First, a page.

The sales paradigm has changed — selling is much more than pitching facts
We grew up with the image of a salesman as being someone who is bold and charismatic, and at the same time annoying, manipulative, and misleading. In our heads, a salesman is someone who’s trying to sell us what we don’t want.
We grew with the idea that sales is about selling to people something they don’t really need, that selling is about speaking about the product’s strengths while hiding its weaknesses, that selling is about being a smartass that just wants to take care of his interests — a win-lose relationship.
Otherwise, why would we frequently choose to not open the door or pick up his call?
We grew with that idea because that was the reality, and still is in various cases. But, while that approach gave salesman great results a few decades ago, that doesn’t work as well anymore.
A few decades ago we lived in an information asymetry era — the seller had much more knowledge about a product than the buyer. Thus, the buyer had to rely on the seller to decide the purchase — he had great influence over you, which resulted in abuse of power. In other words, sales built a bad reputation to itself.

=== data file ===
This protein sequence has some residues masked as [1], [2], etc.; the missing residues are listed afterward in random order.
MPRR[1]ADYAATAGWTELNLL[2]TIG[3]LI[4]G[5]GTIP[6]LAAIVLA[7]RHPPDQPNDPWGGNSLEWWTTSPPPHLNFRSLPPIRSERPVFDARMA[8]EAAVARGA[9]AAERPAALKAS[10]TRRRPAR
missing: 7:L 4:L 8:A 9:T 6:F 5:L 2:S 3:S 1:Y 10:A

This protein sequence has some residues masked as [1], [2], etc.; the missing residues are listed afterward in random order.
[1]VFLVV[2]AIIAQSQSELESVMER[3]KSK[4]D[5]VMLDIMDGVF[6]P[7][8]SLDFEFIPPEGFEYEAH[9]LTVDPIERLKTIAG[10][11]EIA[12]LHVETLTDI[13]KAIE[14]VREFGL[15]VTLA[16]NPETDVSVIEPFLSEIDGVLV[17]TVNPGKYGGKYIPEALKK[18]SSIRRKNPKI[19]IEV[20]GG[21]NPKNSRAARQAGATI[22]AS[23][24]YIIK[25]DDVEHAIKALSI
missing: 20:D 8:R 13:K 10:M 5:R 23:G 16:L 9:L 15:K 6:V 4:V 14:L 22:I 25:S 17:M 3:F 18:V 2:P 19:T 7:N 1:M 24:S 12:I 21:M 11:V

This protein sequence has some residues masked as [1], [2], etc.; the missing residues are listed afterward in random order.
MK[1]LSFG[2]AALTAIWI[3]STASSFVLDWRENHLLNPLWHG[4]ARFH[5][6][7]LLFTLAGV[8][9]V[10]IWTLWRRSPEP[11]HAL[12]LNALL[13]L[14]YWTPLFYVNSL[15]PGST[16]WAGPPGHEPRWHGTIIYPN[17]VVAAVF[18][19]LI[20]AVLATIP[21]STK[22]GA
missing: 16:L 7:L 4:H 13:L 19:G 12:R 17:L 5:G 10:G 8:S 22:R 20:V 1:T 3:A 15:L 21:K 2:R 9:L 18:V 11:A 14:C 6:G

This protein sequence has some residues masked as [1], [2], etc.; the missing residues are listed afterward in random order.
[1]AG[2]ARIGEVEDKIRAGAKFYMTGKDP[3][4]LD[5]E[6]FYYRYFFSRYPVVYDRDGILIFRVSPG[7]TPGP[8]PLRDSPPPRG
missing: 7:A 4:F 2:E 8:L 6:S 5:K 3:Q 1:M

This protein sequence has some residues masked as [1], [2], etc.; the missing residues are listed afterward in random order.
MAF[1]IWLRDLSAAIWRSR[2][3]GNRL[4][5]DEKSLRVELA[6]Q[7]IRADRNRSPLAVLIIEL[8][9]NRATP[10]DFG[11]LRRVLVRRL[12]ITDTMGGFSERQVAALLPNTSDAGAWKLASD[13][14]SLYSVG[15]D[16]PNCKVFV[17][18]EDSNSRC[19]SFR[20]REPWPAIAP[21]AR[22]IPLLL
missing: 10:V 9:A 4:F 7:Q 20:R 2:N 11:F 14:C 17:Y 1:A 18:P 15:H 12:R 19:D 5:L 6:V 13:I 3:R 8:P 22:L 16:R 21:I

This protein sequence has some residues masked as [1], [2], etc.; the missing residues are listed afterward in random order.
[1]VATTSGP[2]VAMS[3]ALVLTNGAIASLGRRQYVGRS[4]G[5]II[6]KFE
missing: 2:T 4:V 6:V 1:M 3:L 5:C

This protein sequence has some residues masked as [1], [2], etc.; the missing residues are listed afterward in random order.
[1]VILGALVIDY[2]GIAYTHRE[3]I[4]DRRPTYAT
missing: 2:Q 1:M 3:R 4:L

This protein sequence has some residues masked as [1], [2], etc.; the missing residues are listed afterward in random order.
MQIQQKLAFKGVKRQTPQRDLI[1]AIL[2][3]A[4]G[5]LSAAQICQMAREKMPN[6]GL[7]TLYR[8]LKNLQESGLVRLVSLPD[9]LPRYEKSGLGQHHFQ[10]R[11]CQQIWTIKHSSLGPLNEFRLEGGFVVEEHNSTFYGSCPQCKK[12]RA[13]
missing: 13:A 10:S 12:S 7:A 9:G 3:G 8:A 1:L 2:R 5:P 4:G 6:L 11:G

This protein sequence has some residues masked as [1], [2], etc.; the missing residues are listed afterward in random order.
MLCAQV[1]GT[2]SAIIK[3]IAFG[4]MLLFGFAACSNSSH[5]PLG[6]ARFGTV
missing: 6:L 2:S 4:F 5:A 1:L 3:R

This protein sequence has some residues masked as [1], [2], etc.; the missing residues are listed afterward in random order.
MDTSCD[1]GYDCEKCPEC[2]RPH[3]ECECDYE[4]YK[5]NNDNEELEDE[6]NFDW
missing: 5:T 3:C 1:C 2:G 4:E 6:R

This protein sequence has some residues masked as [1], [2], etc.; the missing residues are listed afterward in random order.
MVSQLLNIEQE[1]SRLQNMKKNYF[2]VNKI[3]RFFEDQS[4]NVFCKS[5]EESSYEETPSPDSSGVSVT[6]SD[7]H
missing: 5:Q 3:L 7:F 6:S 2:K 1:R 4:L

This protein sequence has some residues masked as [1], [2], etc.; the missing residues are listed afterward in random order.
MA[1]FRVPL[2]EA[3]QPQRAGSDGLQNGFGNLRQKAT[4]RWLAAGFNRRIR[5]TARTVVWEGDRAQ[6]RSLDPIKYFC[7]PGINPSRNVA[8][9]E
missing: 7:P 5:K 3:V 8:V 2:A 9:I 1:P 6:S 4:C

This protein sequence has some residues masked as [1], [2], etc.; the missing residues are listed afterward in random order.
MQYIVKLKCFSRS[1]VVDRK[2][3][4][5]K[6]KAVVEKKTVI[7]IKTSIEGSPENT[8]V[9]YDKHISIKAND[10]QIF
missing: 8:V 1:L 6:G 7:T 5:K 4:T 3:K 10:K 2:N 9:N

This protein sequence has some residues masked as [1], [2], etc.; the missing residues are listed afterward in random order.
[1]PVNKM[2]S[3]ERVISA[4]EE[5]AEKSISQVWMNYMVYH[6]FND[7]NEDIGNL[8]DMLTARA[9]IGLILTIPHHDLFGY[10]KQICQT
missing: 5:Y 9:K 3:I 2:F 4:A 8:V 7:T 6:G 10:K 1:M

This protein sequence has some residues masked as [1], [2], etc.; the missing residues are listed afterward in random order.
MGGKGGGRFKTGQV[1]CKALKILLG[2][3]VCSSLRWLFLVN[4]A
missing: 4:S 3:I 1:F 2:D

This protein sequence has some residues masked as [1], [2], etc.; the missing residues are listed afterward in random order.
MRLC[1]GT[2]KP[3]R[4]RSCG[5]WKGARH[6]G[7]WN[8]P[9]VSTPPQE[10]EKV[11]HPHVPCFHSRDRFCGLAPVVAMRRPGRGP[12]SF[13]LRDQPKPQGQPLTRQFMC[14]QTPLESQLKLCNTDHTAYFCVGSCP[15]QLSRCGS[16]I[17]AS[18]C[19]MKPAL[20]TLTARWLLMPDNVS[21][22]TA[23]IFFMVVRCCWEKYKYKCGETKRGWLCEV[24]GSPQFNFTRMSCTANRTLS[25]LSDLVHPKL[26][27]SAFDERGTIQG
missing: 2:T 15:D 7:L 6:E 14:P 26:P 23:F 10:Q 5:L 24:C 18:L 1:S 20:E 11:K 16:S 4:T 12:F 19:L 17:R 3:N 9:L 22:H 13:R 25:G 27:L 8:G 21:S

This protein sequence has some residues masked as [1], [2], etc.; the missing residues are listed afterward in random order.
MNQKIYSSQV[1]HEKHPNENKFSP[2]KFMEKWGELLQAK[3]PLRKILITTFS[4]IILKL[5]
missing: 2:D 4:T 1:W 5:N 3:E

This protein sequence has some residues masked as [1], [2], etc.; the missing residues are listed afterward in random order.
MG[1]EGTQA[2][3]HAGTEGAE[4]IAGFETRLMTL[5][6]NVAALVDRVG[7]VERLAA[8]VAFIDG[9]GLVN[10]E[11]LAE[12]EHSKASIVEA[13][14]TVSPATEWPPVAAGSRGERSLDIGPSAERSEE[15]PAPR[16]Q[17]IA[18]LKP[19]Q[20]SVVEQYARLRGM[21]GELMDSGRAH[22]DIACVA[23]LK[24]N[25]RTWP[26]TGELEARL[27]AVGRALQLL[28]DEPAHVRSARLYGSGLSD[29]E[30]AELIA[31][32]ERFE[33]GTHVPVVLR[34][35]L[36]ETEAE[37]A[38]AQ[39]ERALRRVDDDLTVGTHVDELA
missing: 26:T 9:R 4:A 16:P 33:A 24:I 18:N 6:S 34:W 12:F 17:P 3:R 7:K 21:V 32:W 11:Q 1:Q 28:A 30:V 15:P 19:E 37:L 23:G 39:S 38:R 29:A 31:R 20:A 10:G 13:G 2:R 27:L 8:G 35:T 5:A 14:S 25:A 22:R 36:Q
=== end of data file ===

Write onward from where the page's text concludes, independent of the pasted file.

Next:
Today we have much more access to information, which makes us aware of the facts, cons and pros of a certain product. And on top of that, for the reasons mentioned above, we tend to distrust salesman.
So what people are looking on salesman today, is for someone that they can trust to help them think and solve their problems. Not someone who just knows to recite facts.
Today, people are not so much interested in knowing the number of requests they can make to your API (they can see that on your website), but much more in knowing how is the best way to implement it on their current infrastructure. Today, people are not so much interested in knowing if you have the expertise to build bots, but how you believe it’s the best approach of a bot for their case. Today, people want you to tell them if you genuinely believe if and how your product is the best for them.
In other words, the great salesman of today are people that do much more than pitching — they are great problem solvers who have a genuine interest in helping you. Great salesman are people that you can trust, and feel you can trust. Those are the ones who, sooner or later, convert the most people into customers. Those are the salesman who will win the long-term race.
In the next post I will be writing about how to apply this in practice. Follow our publication in case you would like to be notified.